« Bad Nudge - Bad Robot ? » Project

Connected objects, and specifically conversational agents like Google Home, bring a new dimension to interaction, namely speech, and could become a means of influencing individuals. For the moment, they are neither regulated nor evaluated, and are highly opaque.

Based on the study of "nudges", techniques for modifying people's behavior, Laurence Devillers' team "Affective and social dimensions in spoken interactions" with Ioana Vasilescu, Gilles Adda from LIMSI - CNRS, and the "Digital economy" team from the RITM laboratory; Grazia Cecere, Fabrice Le Guel and Serge Pajak, Université Paris-Sud, decided to collaborate to highlight the importance of ethics in the creation of these objects.

Nudging: a new concept 

In 2008, Richard Thaler, winner of the Nobel Prize in Economics, brought to light the concept of nudge, a technique that consists of encouraging individuals to change their behavior without coercion, by using their cognitive biases. Laurence Devillers, who works on nudging at an international level within IEEE, the world's largest association whose main objective is to develop technology for the benefit of humanity, and Serge Pajak, an economist specializing in the economics of innovation, began working together as part of the development of the Transalgo platform before deciding to set up this project dedicated to the study of nudges in human-machine verbal interaction. "In behavioral economics, the vocal dimension of interactions has never before been studied", stresses the team of economists.

Raising awareness of the dangers of nudges

With the development of connected objects, nudges are everywhere, without the user even realizing it. Apple's iMessage application, for example, frames a message in blue when exchanged with another Apple user, and in green when exchanged with a "foreign" user. "In behavioral economics, we know very well that blue is a much more pleasant color than green," explains the team of economists. "If they are often used to good effect for health, for example, the use of voice-assisted objects could amplify these manipulative phenomena if they are used for commercial purposes, with less ethics" states Laurence Devillers, who has conducted numerous voice interaction experiments between elderly people and empathetic robots in the PSPC ROMEO2 and CHIST-ERA JOKER projects (find out more). The Bad Nudge - Bad Robots project aims to highlight the danger that these techniques can represent for vulnerable people such as children and the elderly. Translated with www.DeepL.com/Translator (free version)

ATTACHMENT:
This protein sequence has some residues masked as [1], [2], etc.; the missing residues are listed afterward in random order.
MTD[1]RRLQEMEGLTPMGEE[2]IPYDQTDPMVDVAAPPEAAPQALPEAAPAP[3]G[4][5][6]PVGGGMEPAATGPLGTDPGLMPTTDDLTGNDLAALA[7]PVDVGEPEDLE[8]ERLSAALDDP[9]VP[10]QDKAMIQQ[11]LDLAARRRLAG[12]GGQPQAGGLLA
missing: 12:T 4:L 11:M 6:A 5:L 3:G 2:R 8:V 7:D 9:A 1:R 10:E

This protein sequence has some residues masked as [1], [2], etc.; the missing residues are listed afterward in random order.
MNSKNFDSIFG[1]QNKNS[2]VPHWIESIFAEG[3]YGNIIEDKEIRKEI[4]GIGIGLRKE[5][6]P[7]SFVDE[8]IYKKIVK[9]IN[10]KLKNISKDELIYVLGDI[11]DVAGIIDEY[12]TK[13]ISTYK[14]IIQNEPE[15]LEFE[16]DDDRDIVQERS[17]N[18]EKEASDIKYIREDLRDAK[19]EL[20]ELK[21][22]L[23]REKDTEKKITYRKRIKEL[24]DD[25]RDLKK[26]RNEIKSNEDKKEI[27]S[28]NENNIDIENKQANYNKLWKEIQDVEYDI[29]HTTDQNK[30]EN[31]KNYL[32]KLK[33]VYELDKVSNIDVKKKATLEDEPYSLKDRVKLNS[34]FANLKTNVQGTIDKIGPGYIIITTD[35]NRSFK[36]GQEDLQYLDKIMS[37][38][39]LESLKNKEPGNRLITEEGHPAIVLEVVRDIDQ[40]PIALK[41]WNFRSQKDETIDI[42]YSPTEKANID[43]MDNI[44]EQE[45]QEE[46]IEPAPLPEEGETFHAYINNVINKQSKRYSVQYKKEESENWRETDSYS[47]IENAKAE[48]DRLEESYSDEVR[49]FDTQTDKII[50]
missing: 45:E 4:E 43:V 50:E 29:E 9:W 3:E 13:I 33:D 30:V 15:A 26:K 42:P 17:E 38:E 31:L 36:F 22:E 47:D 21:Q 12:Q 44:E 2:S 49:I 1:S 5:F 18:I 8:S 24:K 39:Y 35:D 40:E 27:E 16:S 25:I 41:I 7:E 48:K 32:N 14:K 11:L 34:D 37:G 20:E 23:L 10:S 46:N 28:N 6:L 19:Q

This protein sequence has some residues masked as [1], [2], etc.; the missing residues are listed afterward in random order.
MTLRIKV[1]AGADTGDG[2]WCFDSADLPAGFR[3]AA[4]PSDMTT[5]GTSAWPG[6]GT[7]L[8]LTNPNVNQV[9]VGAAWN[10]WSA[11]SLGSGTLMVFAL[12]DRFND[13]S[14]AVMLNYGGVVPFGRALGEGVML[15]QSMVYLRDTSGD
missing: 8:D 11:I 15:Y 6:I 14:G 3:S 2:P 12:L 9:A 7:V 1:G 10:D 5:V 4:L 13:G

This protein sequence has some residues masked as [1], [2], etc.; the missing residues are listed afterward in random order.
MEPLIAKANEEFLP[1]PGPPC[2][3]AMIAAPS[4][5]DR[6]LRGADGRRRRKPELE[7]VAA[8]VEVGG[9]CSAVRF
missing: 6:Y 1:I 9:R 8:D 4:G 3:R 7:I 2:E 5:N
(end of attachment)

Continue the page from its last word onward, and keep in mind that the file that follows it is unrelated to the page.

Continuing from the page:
The importance of ethics

In concrete terms, the team will set up experiments in the form of vocal interactions with a robot capable of nudging several types of more or less vulnerable population, in order to develop nudge evaluation tools to show their impact. At laboratory level, and then in the field, the two teams will study whether fragile people are more sensitive to nudges. This is an innovative line of research: it's important to understand the impact of these new tools on society, and to take this subject of ethics and manipulation by machines international. "Objects will talk to us. We need to better understand our relationship with these chatty objects, which have no conscience, no emotions and no intentions of their own. Today's users are unaware of how these systems work, and tend to anthropomorphize them. To avoid this confusion between living beings and artifacts, designers need to be more transparent and explain the capabilities of machines," explains Laurence Devillers.  The ultimate aim of the project is to create "ethic-by-design" objects and to reflect on an international dynamic on this subject. For this research project, two theses - one in computer science, the other in economics - will be supervised in parallel, on the one hand by Laurence Devillers, Ioana Vasilescu and Gilles Adda, and on the other by Grazia Cecere, Fabrice Le Guel and Serge Pajak.
The results of the project's experiments will be used to produce measures for monitoring these tools, as well as economic (in terms of regulation), ethical and legal recommendations for public decision-makers. The subject of nudges has not yet been the subject of any transversal legal analysis. Alexandra Bensamoun and Julie Groffe from CERDI will provide their expertise on the legal aspects. Testing the capacity for empowerment (encapacitation) also seems fundamental at a time when surveillance and regulatory authorities will not have sufficient means to ensure the ethical behavior of the many connected objects and robots that will be arriving in the home. In particular, we need to think about how to protect the most vulnerable populations, while ensuring the economic development of the ICT sector in Europe. According to Laurence Devillers, "It's urgent to start working on these ethical issues, and DATAIA is an institute of excellence, the first in France to bring them to the fore".

The "Bad Nudge - Bad Robot?" project was part of the context linked to the AI HUMAAINE Chair, headed by Laurence Devillers, which started in September 2020.

Contact : Laurence Devillers | Serge Pajak